Movie Review by Ania Kalinowska
Starring: Nicolas Cage, Michael Caine, Hope Davis, Gemmenne de la Peña
Director: Gore Verbinski
In my opinion, weather’ should be replaced by whether’. Because no matter how diligently they are studied, atmospheric conditions really have us at their whim. Weather prediction is just that: prediction. We often forget that what we see on TV is only a well-calculated guess – sort of like life, but on a map.
Dave Spritz (Nicholas Cage) is a weather man. Work-wise, he bears success, but his private matters are in distress. Discontent with the general state of his life, he worries about all the things that have gone wrong (pretty much everything) and makes half-attempts to set them right (which is not as easy as it sounds). It’s almost as though someone has given failed ratings for every aspect of Dave’s miserable personal existence: ruined marriage – check; dying, disappointed father – check; troublesome son with drug history – check; hopeless, overweight daughter – check; assaults in the form of foodstuffs from scathing fans – check…
Yup, it’s not easy being Dave. And it’s not going to get any easier.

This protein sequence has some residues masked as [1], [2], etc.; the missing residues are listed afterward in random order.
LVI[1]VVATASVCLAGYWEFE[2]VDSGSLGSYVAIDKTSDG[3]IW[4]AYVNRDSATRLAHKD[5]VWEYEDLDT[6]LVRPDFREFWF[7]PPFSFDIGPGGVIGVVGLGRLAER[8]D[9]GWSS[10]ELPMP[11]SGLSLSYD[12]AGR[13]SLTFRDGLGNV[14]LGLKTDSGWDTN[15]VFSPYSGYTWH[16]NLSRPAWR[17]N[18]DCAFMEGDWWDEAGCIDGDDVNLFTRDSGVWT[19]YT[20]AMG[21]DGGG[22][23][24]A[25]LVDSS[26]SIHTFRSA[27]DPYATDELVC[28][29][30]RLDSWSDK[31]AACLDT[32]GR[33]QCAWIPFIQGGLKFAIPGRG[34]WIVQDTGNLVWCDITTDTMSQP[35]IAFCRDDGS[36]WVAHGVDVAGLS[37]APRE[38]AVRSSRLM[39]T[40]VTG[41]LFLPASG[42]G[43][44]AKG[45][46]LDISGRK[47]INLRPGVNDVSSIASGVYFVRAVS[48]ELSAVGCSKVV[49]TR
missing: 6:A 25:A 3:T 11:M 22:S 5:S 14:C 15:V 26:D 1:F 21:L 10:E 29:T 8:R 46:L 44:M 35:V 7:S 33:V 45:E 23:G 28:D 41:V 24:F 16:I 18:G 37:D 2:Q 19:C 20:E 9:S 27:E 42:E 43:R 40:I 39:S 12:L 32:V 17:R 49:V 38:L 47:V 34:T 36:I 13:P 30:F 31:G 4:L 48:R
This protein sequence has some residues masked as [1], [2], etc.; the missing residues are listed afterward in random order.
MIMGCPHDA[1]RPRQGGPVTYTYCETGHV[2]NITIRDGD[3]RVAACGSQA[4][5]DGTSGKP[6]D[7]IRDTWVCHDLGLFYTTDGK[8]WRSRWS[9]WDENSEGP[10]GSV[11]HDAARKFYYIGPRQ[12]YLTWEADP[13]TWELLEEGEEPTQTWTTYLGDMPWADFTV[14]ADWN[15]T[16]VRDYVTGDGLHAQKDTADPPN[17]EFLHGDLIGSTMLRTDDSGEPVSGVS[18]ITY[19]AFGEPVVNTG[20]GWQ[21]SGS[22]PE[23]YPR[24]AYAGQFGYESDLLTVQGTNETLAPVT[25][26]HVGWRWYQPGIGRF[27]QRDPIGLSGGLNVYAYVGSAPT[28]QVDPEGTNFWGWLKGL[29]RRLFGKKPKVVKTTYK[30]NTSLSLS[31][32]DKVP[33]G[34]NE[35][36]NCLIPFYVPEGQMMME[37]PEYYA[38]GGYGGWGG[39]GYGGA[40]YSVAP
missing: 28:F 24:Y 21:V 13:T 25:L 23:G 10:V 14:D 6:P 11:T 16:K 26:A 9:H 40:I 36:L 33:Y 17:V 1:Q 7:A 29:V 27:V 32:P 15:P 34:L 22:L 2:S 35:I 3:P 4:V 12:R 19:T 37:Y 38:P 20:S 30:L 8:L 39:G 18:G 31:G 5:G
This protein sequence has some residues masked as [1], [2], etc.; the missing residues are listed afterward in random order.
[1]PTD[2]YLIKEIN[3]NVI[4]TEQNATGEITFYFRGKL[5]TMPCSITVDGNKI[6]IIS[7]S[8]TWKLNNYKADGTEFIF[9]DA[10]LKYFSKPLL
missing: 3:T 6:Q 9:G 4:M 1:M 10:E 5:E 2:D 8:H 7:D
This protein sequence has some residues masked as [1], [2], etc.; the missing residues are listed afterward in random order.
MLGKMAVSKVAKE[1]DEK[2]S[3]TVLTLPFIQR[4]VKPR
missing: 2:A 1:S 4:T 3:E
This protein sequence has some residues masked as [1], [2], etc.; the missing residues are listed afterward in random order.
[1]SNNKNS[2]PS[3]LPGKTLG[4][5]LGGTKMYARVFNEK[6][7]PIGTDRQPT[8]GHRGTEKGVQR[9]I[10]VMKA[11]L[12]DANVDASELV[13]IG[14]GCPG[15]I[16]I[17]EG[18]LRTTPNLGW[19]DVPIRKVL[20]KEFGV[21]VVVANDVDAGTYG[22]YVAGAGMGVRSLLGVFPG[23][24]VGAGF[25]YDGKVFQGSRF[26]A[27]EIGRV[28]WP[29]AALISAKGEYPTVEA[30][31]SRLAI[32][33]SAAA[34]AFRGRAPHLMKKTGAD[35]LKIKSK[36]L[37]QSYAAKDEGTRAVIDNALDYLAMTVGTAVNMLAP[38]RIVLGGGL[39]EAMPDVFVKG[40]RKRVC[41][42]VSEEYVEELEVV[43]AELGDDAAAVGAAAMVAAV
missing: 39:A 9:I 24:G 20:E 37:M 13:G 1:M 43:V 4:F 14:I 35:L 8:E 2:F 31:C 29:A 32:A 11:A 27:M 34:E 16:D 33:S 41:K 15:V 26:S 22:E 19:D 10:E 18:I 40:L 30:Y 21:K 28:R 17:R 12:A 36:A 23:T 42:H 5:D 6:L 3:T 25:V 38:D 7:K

This sometimes clinical look at one man’s struggles is every bit as entertaining as it is draining. Hearing Cage’s monotonous voice drudging up disappointing collections of his bleak memories is like indulging in your own worst lifestyle nightmares. The brilliance lies in that they are both ordinary and plausible, a case in point reflecting the widespread dissatisfaction so prevalent in today’s society. There is definitely a statement here that everyone can identify with.
Nicolas Cage is engaging and believable as the everyman stuck in a listless life, and supporting acts from the rest of the cast (which include Michael Caine as Dave’s dad and Hope Davis as his ex-wife) continue this sensibility. The very lack of melodrama feels odd because we are so used to predominantly seeing it in movies which centre on family matters. But there are no extremes here: Dave is experiencing life as it is, and despite his hopes, dreams or efforts, some things just don’t get any better. The finger of blame, if one even exists, lies wherever you decide to point it!
Director Gore Verbinski (PIRATES OF THE CARIBBEAN) shows thorough understanding of the subtle moods that are central to pulling off this tricky piece. He succeeds, enabling the film to be simultaneously tragic, comic, and often unpredictable. This is one of those character-driven, reflective works where nothing exciting happens, so if it’s a thrilling or strictly comic plot you’re after, you will be disappointed.
Thus beware. THE WEATHER MAN is not a regular comedy drama. In the bigger scheme of things, it is an ironic depiction of mankind’s present situation on earth. Recognising the irony holds the key to appreciating this fine film.